Keep Your Have To To Yourself
There’s a lot of “have to” being thrown around these days. And I’m not even including the “we have to do something” mantra that’s been coming down from Capitol Hill for the last week.
The real estate industry “has to” change. Percentage-based commission structures “have to” change. Static websites “have to” evolve into blogs to remain meaningful as marketing and lead generation tools. Wait — that was 2008 — my mistake. Let me adjust my calendar.
All of these “have to” scenarios have one thing in common – they’re being promoted by those who sincerely hope the status quo changes to make their own particular way of doing business viable. And personally, I just don’t get it.
If I had a unique way of doing business, was the only one doing it and was wildly successful, why exactly would I want everyone else to become just like me? Wouldn’t it make far more sense to enjoy the niche that I’ve created and reap the benefits while everyone else works the same slag heap?
But that isn’t what’s happening. Instead, these niche businesses are crying out for the masses to change the way their business is done. And to what end? Is it just possible that it’s because without massive change, the niche model isn’t going to survive?
I realize I’m making a blanket generalization but almost every discussion of the real estate industry is based on just such a blanket generalization, ignoring the reality that we’re a bunch of independent contractors working in whatever method we deem fit.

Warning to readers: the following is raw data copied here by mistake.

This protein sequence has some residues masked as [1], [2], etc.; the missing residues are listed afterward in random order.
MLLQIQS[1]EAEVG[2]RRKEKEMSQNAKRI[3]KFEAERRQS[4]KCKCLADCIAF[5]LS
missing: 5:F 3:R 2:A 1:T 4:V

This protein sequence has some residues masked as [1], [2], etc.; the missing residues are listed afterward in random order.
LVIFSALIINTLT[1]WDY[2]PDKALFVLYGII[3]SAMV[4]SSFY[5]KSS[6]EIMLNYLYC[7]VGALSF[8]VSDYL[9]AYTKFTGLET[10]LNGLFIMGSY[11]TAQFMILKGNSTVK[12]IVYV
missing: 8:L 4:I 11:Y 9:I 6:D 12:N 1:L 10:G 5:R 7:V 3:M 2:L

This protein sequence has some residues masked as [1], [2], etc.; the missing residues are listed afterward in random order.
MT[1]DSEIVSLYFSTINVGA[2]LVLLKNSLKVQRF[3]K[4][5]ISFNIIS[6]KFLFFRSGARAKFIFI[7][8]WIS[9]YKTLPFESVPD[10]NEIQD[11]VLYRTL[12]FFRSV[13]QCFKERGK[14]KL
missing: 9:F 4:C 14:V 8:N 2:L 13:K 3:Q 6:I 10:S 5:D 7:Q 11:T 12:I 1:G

Pay As You Go? Not So Sure
Let me tell you a story …
Last week I showed homes to a buyer for two days ahead of a long-planned vacation with my family. After about seven or eight houses on the second day, he looks at me and tells me that I’ve shown him all that he needs to see.
And then he promptly turns around and goes to look at more homes with another agent (and again the next day, even though I had buyers agents standing by), never once having mentioned that he’s going to be working with someone else.
If my business operated on a pay-as-you-go type of system, where buyers paid for the time I spend with them regardless of they purchase a home, this wouldn’t be much of an issue. I still would be compensated for the time that I spent. Instead, unless he decides to purchase a home through me instead of the other agent, I’ll end up with nothing.
So why don’t I go to a pay-as-you-go system? Because it’s not viable. Or at least I don’t believe it to be. Do you think the type of individual who changes agents like he or she is changing their underwear is going to pay me an hourly rate to show them homes? Or are they going to forget about me all together and go to the agent who doesn’t charge a thing and works solely on a contingency basis?
My opinion – a pay-as-you-go system wouldn’t work as long as there’s a “free” alternative available to the public. (And I know it’s not truly free – hi, Jim D. and Ardell – but it appears free at the beginning.)
I could scream from the mountaintops that the entire industry needs to change the way they do business because my way is so much better, but evidence from the free market indicates otherwise.
And that’s the big problem with “have to”. If something truly “has to” change, it changes. Everyone except for a certain governor from Alaska calls this evolution. But if it’s not changing, then “have to” just was another case of “needs to for my own sake.”